South Carolina working to shake shooting woes
COLUMBIA -- Darrin Horn figured before the season that his South Carolina basketball team would not be an explosive offensive group.
"We knew we would have some challenges coming in because of our inexperience, because we knew we didn't have a guy on the wing that could just go get a basket, because our post guys are developing into guys that can catch and finish inside," he said. "Honestly, did we think it would be what it is now, where we put up 48 in a game where we felt like we got pretty good shots?"
He paused for only a moment before answering his own question.
"No, I didn't," he said.
But that is the reality Horn had to face in Wednesday's 59-48 loss at Vanderbilt, which dropped the Gamecocks to 2-11 in the Southeastern Conference entering today's home game against Tennessee. USC limited Vanderbilt to 38.5-percent shooting, but the Gamecocks made just 18 of 55 shots -- 32.7 percent.
USC is now shooting 38.3 percent in conference play -- 10th in the 12-team league. The Gamecocks' overall field goal percentage (40.7) ranks 293rd of 338 teams nationally. For as poorly as they shot Wednesday, they've had three games this season with a lower percentage.
Two games earlier, USC played strong defense in a win over Georgia, holding the Bulldogs to 35.1 percent. They left Vanderbilt having put on what Horn called a "phenomenal defensive performance" -- the Commodores are a stronger offensive team than Georgia -- but they could only shake their heads at how their inability to make open shots resulted in yet another loss.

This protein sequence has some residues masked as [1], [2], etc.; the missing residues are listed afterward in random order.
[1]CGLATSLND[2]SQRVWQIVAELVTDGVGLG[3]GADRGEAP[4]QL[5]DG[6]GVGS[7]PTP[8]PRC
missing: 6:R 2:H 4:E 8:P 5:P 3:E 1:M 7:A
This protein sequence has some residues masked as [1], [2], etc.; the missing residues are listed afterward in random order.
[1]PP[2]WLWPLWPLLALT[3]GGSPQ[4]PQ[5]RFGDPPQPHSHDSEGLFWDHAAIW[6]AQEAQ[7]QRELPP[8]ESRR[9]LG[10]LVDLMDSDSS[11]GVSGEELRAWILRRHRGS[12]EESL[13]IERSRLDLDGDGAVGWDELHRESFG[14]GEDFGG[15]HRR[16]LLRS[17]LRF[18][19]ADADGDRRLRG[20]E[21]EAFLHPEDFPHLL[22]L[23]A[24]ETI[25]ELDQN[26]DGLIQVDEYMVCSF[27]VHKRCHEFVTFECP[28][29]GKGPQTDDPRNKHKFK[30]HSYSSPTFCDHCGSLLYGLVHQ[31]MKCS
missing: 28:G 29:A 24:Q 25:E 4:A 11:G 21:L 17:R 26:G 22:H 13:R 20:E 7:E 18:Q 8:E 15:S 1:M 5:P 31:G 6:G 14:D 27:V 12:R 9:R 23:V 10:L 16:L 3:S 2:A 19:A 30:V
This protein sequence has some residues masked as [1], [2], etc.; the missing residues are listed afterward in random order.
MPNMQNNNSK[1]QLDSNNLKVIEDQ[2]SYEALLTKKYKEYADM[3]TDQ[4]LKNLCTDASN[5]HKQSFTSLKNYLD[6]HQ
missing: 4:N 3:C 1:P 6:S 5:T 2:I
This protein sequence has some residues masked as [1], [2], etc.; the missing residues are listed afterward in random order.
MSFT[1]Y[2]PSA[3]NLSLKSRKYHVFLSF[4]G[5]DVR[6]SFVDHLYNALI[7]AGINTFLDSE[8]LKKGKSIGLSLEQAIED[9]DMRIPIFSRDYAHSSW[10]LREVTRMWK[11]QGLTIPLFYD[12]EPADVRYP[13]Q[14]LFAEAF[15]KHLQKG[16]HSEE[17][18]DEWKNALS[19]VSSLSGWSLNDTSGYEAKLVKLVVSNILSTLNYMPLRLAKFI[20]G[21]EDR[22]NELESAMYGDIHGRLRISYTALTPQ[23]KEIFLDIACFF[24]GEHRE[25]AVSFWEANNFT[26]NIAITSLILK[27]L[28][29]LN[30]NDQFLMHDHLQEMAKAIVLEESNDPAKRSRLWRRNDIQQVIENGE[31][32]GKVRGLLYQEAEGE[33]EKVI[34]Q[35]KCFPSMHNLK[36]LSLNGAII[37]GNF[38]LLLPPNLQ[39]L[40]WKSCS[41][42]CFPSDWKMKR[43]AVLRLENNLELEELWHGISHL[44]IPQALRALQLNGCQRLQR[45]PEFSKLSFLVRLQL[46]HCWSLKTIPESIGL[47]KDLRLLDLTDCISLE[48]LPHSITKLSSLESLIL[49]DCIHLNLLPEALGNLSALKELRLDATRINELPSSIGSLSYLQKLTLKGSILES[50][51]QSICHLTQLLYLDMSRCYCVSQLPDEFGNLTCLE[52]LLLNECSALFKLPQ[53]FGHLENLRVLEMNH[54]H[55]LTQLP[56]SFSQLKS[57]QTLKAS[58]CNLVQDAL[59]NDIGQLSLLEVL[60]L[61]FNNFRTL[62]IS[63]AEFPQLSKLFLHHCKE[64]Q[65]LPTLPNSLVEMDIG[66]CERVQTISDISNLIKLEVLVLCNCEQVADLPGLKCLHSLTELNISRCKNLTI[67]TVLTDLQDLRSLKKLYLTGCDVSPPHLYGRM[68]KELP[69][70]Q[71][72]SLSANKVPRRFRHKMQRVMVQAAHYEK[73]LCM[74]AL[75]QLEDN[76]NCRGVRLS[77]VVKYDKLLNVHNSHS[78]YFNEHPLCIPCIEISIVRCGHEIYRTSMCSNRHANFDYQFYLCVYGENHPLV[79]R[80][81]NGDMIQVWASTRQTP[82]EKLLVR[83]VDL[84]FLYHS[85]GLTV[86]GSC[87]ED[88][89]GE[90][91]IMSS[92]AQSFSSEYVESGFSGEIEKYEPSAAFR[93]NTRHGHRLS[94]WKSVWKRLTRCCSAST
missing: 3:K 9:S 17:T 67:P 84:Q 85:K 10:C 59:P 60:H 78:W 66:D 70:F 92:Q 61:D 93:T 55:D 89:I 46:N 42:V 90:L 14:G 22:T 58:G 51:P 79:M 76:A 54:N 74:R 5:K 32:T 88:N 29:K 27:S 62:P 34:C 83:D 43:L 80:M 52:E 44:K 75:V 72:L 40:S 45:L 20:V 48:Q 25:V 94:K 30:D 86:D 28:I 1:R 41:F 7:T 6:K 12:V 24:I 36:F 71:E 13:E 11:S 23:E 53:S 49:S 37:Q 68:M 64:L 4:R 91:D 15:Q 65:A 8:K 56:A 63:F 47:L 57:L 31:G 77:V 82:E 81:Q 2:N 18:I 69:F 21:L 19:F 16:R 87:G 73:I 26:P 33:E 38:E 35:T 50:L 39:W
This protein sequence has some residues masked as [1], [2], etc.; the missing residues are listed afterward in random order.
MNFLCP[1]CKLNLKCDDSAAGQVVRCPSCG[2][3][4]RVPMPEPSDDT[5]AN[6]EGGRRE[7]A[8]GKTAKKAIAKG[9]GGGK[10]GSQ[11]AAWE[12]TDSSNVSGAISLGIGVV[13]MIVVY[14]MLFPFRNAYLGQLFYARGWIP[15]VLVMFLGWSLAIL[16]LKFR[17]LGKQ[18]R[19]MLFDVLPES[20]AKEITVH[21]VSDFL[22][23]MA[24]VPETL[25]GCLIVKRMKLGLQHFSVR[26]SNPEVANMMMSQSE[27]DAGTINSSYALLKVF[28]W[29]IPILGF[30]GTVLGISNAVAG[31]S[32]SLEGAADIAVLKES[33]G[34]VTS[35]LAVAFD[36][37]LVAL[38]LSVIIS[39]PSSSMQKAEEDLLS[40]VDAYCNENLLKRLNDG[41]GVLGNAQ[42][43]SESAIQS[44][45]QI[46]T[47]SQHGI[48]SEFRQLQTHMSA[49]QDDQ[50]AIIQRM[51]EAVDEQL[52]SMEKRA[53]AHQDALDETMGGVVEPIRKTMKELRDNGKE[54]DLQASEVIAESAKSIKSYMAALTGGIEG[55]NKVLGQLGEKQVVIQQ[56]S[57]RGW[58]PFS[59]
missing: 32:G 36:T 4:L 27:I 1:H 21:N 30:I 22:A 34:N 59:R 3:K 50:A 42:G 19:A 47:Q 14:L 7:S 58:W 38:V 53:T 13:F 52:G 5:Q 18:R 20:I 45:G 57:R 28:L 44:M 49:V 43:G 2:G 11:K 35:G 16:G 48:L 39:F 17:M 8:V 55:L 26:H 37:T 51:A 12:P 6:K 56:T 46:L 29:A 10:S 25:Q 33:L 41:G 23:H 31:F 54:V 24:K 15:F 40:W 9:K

"That's pretty much what we've been focusing on all year, just trying to put everything together," said wing player Malik Cooke, USC's only senior. "It was pretty frustrating."
Cooke shot 3 of 10 and scored eight points at Vanderbilt. Freshman shooting guard Damien Leonard was 4 of 15, including 2 of 10 on 3-pointers, for 10 points. USC's three primary forwards -- RJ Slawson, Anthony Gill and Damontre Harris -- had zero, two and six points, and combined to take just eight shots, four of which they made.
"You can't win games when you score 48 points," Horn said. "We've got to find a way to get some more easy baskets by getting out in transition, getting to the offensive glass. And guys that are capable of making plays need to make those plays, whether it's finishing around the basket or shooters making open shots."
Horn didn't have a problem with the shot selection at Vanderbilt - just the results of the shots.
"There were a bunch of really good open shots that we need to make," he said. "It's really that simple. We had a couple around the basket from guys that either need to finish or get fouled. And that didn't happen. We're not going to put up 80 points. But just a couple of those from each guy puts you in the 60 range and gives you an opportunity, if you guard the way we did the other night, to win."
USC lost 69-57 at Tennessee earlier this month partly because Harris and Gill combined to shoot 1 of 13 and score three points, despite USC doing "a good job of getting the ball inside," Horn said.
"We don't need (the post) guys to get 20 (points) and 10 (rebounds) or shoot 60 percent," he said. "But we've got to do better than we're doing on that end."